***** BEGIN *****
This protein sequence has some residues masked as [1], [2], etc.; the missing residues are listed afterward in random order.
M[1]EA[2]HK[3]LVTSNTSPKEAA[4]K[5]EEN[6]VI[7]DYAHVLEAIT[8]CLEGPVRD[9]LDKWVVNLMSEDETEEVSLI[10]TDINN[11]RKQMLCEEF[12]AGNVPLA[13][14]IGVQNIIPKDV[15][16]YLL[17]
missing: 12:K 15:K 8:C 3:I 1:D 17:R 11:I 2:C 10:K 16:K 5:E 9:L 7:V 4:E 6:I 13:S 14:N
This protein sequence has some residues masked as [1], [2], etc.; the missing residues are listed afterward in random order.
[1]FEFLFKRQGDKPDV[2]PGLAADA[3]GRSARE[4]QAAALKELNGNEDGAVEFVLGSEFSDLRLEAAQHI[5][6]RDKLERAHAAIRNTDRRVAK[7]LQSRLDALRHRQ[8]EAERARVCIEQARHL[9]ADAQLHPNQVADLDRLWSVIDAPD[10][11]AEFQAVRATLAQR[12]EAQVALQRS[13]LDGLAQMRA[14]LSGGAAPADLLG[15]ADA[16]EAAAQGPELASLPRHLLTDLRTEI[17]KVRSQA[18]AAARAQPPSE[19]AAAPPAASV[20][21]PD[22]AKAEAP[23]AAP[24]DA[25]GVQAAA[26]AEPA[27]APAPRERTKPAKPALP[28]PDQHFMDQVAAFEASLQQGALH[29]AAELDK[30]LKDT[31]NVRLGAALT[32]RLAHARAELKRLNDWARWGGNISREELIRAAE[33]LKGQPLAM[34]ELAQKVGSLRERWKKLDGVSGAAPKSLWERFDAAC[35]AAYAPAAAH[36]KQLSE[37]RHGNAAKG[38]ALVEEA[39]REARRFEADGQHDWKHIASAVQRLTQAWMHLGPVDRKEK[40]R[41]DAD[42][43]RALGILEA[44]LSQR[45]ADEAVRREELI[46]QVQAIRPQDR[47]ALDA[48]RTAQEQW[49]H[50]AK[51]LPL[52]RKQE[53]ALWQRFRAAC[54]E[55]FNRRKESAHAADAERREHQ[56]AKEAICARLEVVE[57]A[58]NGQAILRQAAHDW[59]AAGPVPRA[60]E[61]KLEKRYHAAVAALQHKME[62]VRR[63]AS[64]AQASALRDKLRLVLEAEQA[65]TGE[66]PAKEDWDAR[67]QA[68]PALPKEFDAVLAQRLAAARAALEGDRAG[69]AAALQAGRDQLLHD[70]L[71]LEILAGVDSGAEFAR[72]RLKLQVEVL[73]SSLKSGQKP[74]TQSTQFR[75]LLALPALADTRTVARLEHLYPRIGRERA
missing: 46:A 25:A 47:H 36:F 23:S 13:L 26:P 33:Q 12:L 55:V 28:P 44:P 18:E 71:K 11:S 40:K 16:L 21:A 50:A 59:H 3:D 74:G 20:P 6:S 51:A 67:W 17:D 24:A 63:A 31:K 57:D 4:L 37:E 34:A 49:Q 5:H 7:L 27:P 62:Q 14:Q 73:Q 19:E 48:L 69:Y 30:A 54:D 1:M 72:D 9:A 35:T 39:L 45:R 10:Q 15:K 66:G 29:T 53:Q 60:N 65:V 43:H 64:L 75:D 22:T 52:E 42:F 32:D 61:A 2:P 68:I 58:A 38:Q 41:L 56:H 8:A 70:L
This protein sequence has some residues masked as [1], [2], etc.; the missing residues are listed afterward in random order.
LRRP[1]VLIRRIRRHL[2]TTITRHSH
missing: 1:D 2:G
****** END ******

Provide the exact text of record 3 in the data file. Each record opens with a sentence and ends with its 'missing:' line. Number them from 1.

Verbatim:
This protein sequence has some residues masked as [1], [2], etc.; the missing residues are listed afterward in random order.
LRRP[1]VLIRRIRRHL[2]TTITRHSH
missing: 1:D 2:G